Dawna Scripps doesn’t see things the same way most people see them.
Take one of her paintings featuring Lexington’s old courthouse. She says, “The courthouse is not really turquoise, but it is in my head. I paint farmers market, and 21c and stuff like that, and it doesn’t really look like my paintings when you go and stand on the corner. But a lot of the times when I start painting, I paint how it feels to me, and to me it looks like a celebration.”
Paint Happy! is Scripps’ exhibit at the Artists’ Attic gallery, on the fourth floor of The Square, which will be part of Friday’s Gallery Hop. Scripps’ paintings include a lot of cityscapes from around downtown Lexington, and some depictions of nature and a colorfully painted 100-year-old couch.
Inspired by Van Gogh, Scripps has a very impressionistic style. For cityscapes, she likes to look for places that have interesting architecture, and she accentuates the interesting aspects of the buildings.
Scripps includes a lot of swirls and lines in her paintings of festivals. “To me, all these swirls stand for music and conversation,” she says.
Besides swirls, the festivities are shown in bright colors.
“I’m self-taught, and I’ve always been drawn to things that are brightly colored,” she says. “When I first started out, I’d find something I really liked and I’d try to copy it to see if it turned out remotely similar. Eventually, you start to paint without looking at it, and then you start developing your own style and figuring out what you like to do and work with.”
When she starts a painting, Scripps says, “I don’t try to make it unique. I just do what’s in my head. I get really bogged down when I try to think about how others are going to perceive it, and then if I come back and do it from my heart and paint for myself, it almost always turns out to be something that I’m really happy with.”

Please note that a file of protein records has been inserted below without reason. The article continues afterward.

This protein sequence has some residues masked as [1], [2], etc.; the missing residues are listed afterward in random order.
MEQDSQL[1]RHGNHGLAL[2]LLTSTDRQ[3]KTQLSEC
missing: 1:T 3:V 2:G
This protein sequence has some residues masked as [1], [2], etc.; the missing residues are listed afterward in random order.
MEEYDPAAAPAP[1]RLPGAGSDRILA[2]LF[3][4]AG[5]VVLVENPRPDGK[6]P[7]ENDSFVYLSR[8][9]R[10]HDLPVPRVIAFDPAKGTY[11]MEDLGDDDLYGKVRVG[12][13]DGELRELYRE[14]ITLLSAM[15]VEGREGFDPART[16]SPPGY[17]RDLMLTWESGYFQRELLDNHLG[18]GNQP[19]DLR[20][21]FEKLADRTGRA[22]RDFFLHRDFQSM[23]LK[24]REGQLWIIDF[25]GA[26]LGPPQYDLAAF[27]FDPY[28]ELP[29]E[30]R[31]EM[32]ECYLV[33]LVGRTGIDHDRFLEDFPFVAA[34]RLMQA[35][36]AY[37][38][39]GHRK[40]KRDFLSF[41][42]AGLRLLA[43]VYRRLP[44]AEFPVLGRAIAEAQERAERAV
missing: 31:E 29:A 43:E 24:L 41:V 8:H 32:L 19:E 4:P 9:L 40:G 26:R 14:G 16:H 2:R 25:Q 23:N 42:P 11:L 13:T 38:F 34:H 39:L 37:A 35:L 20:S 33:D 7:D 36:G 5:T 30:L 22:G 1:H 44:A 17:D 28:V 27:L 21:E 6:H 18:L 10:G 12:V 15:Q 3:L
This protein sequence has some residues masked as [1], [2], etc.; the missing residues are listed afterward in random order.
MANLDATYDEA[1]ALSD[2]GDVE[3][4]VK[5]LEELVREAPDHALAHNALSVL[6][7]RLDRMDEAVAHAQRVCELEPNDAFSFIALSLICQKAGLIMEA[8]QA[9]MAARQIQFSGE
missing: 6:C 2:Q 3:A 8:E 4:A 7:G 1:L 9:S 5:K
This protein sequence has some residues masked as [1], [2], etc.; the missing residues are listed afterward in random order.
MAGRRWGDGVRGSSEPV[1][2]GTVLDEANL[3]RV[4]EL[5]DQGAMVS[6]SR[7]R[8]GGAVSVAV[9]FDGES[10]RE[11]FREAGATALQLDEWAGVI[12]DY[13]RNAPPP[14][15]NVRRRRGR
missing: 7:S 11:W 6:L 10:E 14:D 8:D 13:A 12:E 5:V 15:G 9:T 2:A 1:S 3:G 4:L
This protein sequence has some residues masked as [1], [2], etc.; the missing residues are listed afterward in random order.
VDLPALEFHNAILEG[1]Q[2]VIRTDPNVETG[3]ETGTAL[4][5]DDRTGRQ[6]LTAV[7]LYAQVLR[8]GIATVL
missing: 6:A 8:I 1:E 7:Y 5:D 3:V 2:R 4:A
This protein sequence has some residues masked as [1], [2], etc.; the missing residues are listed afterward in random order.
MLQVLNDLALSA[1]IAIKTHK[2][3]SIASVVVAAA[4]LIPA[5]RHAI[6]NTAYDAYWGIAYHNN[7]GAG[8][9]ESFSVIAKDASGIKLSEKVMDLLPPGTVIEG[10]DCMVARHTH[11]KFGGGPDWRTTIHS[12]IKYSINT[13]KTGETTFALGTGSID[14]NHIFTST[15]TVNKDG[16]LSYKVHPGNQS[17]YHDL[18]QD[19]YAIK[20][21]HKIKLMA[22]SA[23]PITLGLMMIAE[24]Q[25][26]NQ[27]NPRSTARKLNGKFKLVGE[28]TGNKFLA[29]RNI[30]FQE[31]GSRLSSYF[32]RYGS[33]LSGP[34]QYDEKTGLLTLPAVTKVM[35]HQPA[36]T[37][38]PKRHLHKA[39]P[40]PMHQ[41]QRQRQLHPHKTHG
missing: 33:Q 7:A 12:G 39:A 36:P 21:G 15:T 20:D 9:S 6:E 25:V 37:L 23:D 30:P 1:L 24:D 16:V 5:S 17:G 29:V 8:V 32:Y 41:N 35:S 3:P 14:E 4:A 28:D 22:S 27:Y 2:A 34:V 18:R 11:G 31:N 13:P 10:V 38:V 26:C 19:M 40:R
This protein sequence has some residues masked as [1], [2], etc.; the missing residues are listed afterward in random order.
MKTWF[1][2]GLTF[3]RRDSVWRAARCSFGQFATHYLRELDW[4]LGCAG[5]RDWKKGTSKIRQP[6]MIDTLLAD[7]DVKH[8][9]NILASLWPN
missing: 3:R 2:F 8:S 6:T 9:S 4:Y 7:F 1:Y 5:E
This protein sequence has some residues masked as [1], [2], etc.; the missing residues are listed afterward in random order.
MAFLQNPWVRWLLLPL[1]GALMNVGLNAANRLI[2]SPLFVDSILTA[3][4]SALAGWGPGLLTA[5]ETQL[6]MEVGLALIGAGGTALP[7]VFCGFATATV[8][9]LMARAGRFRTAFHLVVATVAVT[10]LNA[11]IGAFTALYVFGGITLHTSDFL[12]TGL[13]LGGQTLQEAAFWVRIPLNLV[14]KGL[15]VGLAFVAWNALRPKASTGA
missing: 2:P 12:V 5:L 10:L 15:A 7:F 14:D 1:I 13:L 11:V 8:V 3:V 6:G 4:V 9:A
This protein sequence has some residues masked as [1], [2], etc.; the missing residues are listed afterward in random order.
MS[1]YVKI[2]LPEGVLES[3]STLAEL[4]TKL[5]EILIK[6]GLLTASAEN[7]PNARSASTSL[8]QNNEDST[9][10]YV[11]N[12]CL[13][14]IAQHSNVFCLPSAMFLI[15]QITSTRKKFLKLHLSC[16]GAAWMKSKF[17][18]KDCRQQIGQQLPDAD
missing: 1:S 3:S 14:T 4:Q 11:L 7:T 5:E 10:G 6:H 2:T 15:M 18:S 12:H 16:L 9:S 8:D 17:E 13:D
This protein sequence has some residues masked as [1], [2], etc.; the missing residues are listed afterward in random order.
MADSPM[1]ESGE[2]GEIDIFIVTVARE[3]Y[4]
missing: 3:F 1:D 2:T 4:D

The name Paint Happy! seems to fit Scripps’ exhibit perfectly. Not only are the paintings full of color and feelings of celebration, but she puts a lot of thought and joy into the works while she’s making them.
“This is kind of my dream job,” Scripps says. “I’m a flight attendant, so I like having this job where I can connect with other people and hang out here and paint, and bring my dog if I want to.”
She connects with a lot of people by going into places and painting there.
“I went to the Barrel House Distillery yesterday and started painting my first bottle of liquor,” Scripps says. “It’s a bottle of the dark moonshine that they sell there. I’ll go out and bring fliers with me to help promote the show and get to know people while I paint. Sometimes I’ll go downstairs in front of the building and paint.”
Call it sharing the joy.
If you go
What: More than 50 galleries open to the public in and around downtown Lexington
When: 5-8 p.m. May 20
▪ Christ Church Cathedral, 166 Market Street, paintings by Mary Neely, Clay Lancaster’s Kentucky: Architectural Photographs of a Preservation Pioneer, and art by Bob Sandford, Dan McGrath and Cissy Hamilton
▪ First Presbyterian Church, 174 N. Mill St., What Makes Art Sacred?, Medicine Buddha and Lotus Sutra (Japanese Calligraphy) made with acrylics and mixed media by Theresa Anne Beaumont.
▪ Lyric Theatre and Cultural Arts Center, 300 E. Third St. The Artist’s Eye, art from the center’s spring break student intensive.
▪ M.S. Rezny Studio/Gallery, 903 Manchester St., Suite 17. Pencil & Paper with Lucinda A. Chapman, Ed Franklin, Mike Goodlett, Hui Chi Lee, Marco Logsdon and Karen Spears
▪ New Editions Gallery, 500 W. Short St., For the Love of Color!, by sculptors Dave Caudill, Bob Lockhart and Russ Vogt, and Debbie Westerfield, whose hand carved ceramic panels will be featured.